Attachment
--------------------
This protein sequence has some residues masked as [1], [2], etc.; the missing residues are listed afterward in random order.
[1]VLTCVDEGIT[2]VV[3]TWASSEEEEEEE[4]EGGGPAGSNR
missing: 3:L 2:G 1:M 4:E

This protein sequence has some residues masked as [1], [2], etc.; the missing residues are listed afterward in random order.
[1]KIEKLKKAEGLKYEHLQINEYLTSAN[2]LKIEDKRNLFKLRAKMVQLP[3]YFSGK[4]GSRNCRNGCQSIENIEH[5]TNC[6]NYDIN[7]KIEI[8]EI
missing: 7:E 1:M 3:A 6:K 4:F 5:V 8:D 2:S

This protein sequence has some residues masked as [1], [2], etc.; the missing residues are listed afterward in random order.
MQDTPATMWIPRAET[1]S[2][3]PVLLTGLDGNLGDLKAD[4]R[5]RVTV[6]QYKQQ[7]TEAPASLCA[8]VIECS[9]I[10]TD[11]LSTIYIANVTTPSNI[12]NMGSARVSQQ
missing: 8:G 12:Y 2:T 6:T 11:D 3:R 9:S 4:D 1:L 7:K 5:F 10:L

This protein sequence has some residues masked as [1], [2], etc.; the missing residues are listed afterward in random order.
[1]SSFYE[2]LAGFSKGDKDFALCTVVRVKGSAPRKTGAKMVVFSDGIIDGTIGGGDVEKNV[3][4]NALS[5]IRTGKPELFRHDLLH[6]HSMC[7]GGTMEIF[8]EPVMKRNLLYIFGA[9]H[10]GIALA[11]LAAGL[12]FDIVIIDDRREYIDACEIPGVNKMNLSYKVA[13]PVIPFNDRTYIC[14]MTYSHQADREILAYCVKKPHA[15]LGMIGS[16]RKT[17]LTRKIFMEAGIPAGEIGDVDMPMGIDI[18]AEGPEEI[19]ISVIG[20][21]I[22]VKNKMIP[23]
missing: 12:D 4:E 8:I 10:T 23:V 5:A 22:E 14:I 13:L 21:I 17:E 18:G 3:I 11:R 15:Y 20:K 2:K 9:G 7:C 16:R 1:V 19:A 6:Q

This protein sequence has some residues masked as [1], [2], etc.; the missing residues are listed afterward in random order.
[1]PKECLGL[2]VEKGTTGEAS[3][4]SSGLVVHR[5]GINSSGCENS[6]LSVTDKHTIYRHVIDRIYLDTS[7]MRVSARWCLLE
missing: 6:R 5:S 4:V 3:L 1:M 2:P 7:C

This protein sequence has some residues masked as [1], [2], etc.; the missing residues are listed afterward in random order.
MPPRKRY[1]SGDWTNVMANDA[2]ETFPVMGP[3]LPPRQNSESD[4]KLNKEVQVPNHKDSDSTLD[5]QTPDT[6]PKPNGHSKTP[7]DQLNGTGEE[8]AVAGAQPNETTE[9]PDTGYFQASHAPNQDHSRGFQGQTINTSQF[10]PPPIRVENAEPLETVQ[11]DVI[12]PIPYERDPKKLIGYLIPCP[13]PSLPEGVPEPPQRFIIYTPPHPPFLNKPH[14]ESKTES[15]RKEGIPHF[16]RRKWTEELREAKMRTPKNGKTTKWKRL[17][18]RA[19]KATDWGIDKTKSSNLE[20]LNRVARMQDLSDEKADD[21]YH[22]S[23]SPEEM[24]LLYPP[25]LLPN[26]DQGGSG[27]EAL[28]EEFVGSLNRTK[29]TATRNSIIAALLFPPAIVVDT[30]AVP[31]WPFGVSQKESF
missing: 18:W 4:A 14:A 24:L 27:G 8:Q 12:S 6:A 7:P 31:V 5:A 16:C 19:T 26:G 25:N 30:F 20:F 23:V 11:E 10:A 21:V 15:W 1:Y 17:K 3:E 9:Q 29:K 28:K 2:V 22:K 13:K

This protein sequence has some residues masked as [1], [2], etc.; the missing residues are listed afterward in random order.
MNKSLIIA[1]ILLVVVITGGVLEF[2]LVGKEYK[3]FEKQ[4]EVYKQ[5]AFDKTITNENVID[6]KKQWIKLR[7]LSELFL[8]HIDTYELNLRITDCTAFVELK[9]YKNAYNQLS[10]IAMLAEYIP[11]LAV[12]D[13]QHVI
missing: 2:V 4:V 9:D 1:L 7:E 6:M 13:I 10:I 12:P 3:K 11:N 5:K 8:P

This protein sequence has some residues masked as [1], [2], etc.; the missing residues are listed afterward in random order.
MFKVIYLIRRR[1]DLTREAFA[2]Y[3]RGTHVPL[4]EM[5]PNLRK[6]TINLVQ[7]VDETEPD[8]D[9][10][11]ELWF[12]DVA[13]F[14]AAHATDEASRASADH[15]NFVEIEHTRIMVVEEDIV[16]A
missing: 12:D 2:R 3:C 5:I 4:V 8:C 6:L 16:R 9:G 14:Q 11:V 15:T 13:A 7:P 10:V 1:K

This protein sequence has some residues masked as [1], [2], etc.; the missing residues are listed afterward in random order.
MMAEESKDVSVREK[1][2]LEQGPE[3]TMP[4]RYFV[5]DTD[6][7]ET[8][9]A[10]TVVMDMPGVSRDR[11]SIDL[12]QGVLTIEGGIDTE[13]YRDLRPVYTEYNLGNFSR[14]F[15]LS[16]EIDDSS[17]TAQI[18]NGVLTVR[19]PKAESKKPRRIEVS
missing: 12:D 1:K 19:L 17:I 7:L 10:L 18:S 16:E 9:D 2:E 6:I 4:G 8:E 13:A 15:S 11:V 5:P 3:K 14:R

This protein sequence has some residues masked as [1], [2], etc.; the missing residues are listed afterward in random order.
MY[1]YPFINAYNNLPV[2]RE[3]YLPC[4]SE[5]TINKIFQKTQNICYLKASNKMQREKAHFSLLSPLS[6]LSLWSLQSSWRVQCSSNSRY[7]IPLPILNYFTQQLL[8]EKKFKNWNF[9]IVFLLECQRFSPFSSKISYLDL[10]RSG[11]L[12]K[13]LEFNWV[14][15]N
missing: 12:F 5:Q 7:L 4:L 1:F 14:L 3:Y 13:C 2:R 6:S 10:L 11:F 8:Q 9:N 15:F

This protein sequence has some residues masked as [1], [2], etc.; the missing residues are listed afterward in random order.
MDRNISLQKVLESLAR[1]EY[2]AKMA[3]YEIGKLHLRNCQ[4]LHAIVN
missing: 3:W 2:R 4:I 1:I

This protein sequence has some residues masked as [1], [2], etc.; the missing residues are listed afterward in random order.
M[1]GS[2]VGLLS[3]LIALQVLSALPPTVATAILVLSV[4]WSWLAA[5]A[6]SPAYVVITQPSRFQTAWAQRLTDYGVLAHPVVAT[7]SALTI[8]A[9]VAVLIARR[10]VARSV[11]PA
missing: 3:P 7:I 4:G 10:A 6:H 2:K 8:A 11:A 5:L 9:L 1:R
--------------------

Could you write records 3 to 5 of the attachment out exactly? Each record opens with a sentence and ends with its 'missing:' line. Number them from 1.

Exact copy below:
This protein sequence has some residues masked as [1], [2], etc.; the missing residues are listed afterward in random order.
MQDTPATMWIPRAET[1]S[2][3]PVLLTGLDGNLGDLKAD[4]R[5]RVTV[6]QYKQQ[7]TEAPASLCA[8]VIECS[9]I[10]TD[11]LSTIYIANVTTPSNI[12]NMGSARVSQQ
missing: 8:G 12:Y 2:T 6:T 11:D 3:R 9:S 4:D 1:L 7:K 5:F 10:L

This protein sequence has some residues masked as [1], [2], etc.; the missing residues are listed afterward in random order.
[1]SSFYE[2]LAGFSKGDKDFALCTVVRVKGSAPRKTGAKMVVFSDGIIDGTIGGGDVEKNV[3][4]NALS[5]IRTGKPELFRHDLLH[6]HSMC[7]GGTMEIF[8]EPVMKRNLLYIFGA[9]H[10]GIALA[11]LAAGL[12]FDIVIIDDRREYIDACEIPGVNKMNLSYKVA[13]PVIPFNDRTYIC[14]MTYSHQADREILAYCVKKPHA[15]LGMIGS[16]RKT[17]LTRKIFMEAGIPAGEIGDVDMPMGIDI[18]AEGPEEI[19]ISVIG[20][21]I[22]VKNKMIP[23]
missing: 12:D 4:E 8:I 10:T 23:V 5:A 22:E 14:I 13:L 21:I 17:E 18:G 3:I 11:R 15:Y 20:K 2:K 9:G 7:C 16:R 1:V 19:A 6:Q

This protein sequence has some residues masked as [1], [2], etc.; the missing residues are listed afterward in random order.
[1]PKECLGL[2]VEKGTTGEAS[3][4]SSGLVVHR[5]GINSSGCENS[6]LSVTDKHTIYRHVIDRIYLDTS[7]MRVSARWCLLE
missing: 6:R 5:S 4:V 3:L 1:M 2:P 7:C